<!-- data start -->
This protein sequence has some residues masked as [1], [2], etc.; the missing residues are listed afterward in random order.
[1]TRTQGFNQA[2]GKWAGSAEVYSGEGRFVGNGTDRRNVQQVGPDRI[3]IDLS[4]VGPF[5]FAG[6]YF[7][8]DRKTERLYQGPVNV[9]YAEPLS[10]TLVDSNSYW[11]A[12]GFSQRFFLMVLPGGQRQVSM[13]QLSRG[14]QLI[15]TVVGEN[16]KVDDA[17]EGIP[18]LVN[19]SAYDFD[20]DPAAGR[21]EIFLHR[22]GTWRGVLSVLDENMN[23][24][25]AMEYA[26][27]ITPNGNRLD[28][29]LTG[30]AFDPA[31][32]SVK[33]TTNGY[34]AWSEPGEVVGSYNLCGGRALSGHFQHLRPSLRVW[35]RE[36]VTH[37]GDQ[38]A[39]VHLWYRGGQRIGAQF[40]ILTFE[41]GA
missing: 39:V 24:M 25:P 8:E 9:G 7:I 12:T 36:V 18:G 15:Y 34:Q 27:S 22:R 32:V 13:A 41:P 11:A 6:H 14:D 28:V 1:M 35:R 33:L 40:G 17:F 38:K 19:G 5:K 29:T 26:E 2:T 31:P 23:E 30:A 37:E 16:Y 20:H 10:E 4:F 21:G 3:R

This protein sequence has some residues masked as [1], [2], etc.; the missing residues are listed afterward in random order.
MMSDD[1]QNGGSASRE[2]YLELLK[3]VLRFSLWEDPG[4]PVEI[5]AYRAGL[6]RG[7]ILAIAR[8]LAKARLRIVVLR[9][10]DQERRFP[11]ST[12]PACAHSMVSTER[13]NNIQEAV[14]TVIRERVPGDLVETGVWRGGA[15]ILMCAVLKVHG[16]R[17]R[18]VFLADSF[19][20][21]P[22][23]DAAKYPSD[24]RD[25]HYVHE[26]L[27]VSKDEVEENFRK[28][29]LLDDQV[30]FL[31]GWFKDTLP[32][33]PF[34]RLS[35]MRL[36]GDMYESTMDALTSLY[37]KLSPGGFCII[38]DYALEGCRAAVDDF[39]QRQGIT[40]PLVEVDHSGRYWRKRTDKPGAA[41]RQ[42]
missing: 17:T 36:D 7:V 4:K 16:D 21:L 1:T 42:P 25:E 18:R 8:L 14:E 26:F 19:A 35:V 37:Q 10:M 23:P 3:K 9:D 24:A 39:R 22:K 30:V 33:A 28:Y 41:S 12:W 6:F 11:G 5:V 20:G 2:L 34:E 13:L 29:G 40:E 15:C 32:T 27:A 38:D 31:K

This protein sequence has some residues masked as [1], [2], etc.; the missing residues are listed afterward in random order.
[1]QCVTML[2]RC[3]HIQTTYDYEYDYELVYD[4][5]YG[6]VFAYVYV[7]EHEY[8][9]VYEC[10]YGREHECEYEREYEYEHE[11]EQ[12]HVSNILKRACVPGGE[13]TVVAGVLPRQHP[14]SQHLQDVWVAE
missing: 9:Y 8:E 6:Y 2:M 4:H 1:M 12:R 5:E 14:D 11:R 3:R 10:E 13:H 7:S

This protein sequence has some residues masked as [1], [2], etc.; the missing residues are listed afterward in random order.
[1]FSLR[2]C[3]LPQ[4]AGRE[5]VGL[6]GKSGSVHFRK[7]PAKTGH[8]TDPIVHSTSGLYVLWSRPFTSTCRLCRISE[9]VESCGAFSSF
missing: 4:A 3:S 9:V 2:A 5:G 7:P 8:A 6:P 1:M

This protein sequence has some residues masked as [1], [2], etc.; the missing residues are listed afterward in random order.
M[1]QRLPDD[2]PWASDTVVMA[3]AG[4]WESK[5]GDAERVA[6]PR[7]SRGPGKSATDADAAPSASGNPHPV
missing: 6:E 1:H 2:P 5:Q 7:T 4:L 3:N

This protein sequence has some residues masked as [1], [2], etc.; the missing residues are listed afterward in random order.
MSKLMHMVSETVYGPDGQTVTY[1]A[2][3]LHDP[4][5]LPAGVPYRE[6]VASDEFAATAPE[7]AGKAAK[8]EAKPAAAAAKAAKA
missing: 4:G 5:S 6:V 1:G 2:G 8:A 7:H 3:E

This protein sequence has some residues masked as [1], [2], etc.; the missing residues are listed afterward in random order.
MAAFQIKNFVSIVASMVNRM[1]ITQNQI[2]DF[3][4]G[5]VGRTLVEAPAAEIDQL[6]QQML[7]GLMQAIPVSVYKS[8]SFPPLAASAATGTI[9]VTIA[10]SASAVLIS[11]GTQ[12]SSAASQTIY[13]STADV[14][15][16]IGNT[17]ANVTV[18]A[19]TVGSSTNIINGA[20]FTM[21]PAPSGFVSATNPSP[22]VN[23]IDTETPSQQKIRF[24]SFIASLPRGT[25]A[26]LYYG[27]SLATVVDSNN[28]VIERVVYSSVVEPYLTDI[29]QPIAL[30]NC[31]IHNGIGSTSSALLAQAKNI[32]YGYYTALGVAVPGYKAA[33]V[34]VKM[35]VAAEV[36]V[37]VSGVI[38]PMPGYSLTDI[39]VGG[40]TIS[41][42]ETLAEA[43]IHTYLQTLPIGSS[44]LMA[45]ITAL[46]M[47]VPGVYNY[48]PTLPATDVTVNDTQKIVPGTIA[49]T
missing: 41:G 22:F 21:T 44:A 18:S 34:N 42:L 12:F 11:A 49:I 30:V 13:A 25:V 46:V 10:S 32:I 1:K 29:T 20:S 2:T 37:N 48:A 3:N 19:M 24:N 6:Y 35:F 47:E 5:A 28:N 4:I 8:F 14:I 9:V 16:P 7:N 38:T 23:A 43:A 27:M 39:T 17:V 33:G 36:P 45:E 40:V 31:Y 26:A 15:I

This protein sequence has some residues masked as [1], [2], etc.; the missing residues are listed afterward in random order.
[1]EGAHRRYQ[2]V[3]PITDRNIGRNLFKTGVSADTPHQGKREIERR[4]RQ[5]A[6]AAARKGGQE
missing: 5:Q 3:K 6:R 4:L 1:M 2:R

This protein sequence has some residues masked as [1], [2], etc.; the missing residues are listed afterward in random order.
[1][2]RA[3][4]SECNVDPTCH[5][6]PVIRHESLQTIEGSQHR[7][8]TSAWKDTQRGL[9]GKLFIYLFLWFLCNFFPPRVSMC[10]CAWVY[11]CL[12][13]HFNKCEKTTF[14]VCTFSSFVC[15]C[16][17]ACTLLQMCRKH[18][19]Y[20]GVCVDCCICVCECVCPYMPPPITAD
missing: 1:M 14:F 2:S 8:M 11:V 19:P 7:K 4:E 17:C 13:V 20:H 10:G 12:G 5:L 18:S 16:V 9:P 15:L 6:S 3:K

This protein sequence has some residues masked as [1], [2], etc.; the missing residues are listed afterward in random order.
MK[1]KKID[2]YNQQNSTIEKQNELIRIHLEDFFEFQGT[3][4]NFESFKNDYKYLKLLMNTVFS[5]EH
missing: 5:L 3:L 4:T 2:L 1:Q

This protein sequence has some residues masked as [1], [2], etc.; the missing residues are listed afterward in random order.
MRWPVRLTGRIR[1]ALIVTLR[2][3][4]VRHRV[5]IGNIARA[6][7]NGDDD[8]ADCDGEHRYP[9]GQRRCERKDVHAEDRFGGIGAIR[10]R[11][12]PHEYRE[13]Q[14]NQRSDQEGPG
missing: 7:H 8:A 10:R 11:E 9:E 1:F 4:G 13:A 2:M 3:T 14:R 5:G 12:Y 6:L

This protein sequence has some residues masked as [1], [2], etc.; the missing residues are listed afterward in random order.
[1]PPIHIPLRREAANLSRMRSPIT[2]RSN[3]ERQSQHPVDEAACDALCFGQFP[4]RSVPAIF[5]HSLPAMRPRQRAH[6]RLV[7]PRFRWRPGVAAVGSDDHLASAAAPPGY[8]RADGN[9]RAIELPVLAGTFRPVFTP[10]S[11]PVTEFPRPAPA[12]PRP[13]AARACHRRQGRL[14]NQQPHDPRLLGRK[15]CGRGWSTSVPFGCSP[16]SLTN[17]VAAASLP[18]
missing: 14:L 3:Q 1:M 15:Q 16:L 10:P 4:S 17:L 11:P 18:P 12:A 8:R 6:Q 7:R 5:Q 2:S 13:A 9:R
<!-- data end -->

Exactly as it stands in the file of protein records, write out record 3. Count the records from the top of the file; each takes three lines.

This protein sequence has some residues masked as [1], [2], etc.; the missing residues are listed afterward in random order.
[1]QCVTML[2]RC[3]HIQTTYDYEYDYELVYD[4][5]YG[6]VFAYVYV[7]EHEY[8][9]VYEC[10]YGREHECEYEREYEYEHE[11]EQ[12]HVSNILKRACVPGGE[13]TVVAGVLPRQHP[14]SQHLQDVWVAE
missing: 9:Y 8:E 6:Y 2:M 4:H 1:M 12:R 5:E 14:D 11:R 3:R 10:E 13:H 7:S